At the time it was not just called karaage but also toage and was only served with fried tofu and then cooked in soy sauce and sake.
It was at the beginning of the Shōwa era, the period of Japan’s history in which Emperor Shōwa ruled the country from December 1926 to January 1989, that karaage began to spread throughout Japan, the tofu giving way mainly to chicken, which has today become the most widespread version of karaage.
At the beginning of the Shōwa era, Japan suffered food shortages following the war and the country began to open many poultry farms as part of its new policies.
As a result of trial and error on how to eat chickens reared in these poultry farms, many people have come to know and appreciate the cooking recipe for karaage.
Karaage only became an essential dish in Japan after the Second World War.
Karaage has a very sacred place in Japan: the northern part of the Ōita prefecture, especially the cities of Nakatsu and Usa, where there were many chicken farms. This area has become the temple of karaage, and is recognized as such nationwide. In Ōita, a culture that favors this fried chicken has taken root.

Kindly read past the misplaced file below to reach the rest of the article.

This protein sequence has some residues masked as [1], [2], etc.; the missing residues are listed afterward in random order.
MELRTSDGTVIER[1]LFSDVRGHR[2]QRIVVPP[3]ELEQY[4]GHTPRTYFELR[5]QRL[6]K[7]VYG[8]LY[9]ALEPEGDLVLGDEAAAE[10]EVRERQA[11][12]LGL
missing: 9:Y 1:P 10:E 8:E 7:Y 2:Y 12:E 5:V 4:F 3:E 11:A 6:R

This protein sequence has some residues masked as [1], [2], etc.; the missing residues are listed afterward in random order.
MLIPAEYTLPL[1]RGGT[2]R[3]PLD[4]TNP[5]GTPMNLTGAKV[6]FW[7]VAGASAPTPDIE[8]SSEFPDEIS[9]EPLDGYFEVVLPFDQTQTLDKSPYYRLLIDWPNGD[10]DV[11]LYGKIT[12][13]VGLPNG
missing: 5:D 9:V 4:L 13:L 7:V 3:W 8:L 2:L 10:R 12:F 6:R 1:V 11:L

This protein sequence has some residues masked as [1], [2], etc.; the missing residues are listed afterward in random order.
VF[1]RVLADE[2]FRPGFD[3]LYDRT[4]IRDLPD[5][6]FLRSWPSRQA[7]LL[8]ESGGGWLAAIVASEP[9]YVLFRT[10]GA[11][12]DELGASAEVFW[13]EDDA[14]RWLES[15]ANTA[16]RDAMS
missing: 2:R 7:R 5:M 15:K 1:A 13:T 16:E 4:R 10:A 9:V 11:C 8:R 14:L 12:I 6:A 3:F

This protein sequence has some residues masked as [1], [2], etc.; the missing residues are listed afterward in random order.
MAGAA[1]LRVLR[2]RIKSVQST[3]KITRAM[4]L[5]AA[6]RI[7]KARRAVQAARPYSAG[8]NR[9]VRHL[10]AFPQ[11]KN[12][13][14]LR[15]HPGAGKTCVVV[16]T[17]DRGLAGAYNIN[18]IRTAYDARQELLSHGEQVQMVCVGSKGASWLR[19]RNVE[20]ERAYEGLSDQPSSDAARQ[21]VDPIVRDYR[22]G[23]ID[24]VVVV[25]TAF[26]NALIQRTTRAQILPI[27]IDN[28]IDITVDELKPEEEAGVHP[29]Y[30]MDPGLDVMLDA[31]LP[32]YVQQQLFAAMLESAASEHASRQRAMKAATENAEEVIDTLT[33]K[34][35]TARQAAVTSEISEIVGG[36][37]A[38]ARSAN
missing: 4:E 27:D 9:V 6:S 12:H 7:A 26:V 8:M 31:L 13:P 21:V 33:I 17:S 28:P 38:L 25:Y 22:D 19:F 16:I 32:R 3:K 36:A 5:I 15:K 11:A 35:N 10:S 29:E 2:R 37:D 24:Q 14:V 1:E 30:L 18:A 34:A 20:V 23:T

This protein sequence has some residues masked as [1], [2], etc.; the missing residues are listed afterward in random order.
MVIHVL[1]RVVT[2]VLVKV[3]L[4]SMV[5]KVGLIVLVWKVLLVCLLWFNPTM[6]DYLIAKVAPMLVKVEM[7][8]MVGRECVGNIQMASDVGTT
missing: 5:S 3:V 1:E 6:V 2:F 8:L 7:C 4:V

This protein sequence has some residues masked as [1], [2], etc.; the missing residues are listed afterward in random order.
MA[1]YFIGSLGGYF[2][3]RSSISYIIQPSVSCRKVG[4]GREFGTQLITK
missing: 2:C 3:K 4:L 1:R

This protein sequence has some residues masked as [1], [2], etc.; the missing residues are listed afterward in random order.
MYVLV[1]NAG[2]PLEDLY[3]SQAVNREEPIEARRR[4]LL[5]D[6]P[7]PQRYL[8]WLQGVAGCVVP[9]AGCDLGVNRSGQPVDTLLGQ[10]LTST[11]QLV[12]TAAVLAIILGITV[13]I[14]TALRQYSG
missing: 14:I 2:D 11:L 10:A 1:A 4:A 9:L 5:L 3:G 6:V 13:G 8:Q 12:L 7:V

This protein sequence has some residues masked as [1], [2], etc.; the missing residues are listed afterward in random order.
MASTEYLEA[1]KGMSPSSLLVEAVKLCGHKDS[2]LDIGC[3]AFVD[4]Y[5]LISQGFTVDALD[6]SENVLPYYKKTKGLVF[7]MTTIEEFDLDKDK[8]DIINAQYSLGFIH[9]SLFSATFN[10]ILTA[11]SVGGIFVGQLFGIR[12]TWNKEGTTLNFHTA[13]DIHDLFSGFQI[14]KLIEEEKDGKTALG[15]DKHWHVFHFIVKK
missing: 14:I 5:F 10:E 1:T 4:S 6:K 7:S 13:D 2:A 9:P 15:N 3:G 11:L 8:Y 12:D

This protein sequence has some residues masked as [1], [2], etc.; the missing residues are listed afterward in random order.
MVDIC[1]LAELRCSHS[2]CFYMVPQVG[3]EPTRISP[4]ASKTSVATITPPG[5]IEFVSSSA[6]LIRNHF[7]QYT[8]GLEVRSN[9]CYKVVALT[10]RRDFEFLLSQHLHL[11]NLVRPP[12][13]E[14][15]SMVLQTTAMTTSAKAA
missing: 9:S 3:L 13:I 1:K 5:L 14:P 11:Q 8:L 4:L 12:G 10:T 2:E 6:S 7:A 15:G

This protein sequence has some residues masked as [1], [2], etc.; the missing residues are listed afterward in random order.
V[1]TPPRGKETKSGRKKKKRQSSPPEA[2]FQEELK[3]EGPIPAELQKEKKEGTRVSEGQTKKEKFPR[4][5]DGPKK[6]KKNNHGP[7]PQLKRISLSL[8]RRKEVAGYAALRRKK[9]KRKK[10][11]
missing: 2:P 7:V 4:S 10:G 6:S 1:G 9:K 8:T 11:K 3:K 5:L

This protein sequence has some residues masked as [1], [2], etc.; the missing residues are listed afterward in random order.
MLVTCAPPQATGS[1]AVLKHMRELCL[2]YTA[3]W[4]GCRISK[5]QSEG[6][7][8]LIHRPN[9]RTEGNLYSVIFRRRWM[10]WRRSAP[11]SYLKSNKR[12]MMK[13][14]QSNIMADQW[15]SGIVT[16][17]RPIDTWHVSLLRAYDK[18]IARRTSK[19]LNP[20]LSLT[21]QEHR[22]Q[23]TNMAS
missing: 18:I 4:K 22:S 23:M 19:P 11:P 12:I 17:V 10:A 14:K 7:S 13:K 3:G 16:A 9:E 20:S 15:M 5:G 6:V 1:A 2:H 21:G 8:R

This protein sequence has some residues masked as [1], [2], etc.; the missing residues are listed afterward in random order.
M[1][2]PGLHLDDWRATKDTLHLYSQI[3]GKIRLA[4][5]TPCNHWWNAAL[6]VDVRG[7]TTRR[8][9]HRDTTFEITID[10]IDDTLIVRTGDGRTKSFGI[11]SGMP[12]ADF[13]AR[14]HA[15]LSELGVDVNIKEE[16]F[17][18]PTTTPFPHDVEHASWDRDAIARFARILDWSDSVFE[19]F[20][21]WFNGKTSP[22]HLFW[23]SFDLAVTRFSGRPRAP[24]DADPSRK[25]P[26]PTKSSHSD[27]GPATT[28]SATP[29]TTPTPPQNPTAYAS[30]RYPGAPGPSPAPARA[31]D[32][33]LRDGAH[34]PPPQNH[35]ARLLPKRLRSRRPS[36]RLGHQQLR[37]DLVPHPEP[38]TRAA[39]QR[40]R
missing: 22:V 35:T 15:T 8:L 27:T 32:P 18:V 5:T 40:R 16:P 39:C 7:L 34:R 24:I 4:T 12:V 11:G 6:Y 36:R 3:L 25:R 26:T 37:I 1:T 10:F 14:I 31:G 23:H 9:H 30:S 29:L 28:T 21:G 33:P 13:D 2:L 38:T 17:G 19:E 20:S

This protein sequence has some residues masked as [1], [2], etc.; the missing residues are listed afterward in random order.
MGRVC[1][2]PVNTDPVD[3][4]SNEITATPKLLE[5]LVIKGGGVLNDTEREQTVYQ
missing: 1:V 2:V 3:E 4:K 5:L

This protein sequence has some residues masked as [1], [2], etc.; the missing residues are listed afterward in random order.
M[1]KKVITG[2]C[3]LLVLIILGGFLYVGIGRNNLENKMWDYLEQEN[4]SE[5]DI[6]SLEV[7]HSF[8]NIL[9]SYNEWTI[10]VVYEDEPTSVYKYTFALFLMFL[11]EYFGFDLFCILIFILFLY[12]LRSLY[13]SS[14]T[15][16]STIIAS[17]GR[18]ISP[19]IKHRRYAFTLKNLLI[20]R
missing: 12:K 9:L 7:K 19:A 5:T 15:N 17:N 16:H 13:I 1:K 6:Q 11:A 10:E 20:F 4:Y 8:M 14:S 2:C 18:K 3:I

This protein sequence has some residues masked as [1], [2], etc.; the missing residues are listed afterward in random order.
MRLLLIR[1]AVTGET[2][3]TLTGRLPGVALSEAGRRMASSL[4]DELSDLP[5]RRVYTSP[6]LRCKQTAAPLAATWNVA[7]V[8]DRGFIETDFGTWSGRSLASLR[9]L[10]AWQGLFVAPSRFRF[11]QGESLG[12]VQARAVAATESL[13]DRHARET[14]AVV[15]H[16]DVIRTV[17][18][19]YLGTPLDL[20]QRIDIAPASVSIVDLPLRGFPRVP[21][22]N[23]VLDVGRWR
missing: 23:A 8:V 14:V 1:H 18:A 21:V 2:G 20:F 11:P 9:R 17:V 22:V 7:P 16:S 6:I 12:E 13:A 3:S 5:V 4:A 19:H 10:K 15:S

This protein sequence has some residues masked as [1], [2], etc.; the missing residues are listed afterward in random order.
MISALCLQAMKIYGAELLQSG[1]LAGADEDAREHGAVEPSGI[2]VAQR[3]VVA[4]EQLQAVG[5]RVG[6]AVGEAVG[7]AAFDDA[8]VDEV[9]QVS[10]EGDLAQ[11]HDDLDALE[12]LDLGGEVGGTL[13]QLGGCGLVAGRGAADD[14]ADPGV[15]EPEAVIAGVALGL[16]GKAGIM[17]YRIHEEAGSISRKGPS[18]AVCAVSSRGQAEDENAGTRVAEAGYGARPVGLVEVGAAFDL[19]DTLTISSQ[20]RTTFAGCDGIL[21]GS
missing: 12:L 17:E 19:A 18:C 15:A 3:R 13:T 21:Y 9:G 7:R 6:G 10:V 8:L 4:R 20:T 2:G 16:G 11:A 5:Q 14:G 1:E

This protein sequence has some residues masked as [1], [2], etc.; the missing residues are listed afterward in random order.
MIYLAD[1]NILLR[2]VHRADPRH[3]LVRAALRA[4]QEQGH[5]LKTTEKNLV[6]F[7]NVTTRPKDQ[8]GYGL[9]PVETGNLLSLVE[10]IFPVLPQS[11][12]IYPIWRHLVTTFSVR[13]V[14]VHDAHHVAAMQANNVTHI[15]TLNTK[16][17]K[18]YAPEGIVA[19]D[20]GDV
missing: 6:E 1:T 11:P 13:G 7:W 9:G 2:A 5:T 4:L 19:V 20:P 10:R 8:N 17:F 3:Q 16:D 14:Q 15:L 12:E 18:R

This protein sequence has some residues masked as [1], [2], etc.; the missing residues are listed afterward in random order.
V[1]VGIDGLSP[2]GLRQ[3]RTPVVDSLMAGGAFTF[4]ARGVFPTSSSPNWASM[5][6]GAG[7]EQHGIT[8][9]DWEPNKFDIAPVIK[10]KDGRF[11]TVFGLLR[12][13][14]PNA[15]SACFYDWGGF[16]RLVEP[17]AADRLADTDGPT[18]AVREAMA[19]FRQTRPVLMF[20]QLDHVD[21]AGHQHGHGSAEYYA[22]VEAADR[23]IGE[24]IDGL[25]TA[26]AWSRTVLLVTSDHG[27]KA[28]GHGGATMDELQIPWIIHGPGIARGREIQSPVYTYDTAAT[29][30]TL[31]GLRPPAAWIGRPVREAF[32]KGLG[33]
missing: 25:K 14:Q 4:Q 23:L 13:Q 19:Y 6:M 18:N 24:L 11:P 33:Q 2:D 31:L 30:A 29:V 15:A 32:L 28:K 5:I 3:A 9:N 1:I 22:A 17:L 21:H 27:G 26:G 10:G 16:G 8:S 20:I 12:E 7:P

In a nutshell, in Japan, there are two schools of thought: some admit that karaage is of Chinese origin since the kanji in Chinese refers to the Tang dynasty while the Ōita prefecture in Kyushu claims to be at the heart of karaage worldwide and indeed counts today many restaurants offering their version of this fried chicken.
Karaage is probably one of the most delicious fried chicken recipes in the world. It is exceptionally juicy and tasty and definitely worth a try! But beware, anyone who has tried karaage could become addicted to it!
- 2 lb boneless chicken thighs with or without skin, cut into small pieces
- 3 tablespoons soy sauce
- 1 tablespoon sake
- 1 teaspoon sugar
- 2 tablespoons freshly chopped ginger
- 3 cloves garlic minced
- 4 oz. potato starch
- Frying oil
- In a large bowl, mix the chicken pieces (cold) with soy sauce, sake, sugar, ginger and garlic and marinate for 1 hour at room temperature, away from any heat source.
- Prepare a metal cooling rack.
- Heat a large volume of oil in a non-stick frying pan (no stainless steel frying pan).
- Bring the oil to a temperature of about 340 F.
- Roll each chicken piece, well coated with marinade, into the potato starch.
- Tap them lightly to remove excess starch.
- Using tongs or chopsticks, dip the chicken pieces in hot oil.
- Fry for about 1 minute on each side or until lightly browned.
- Remove the chicken pieces from the oil using a slotted spoon and let them stand on the metal rack until they are warm.
- Filter the oil and bring it to a temperature of about 340 F.
- Fry the chicken a second time for about 2 minutes, until it becomes golden and crisp.
- Drain again on the wire rack and eat while still hot.
Leaving the chicken to rest at room temperature means that the chicken will not bring the oil temperature down, and that it will be crunchier. In addition, it will cook faster than if you left it to marinate in the refrigerator.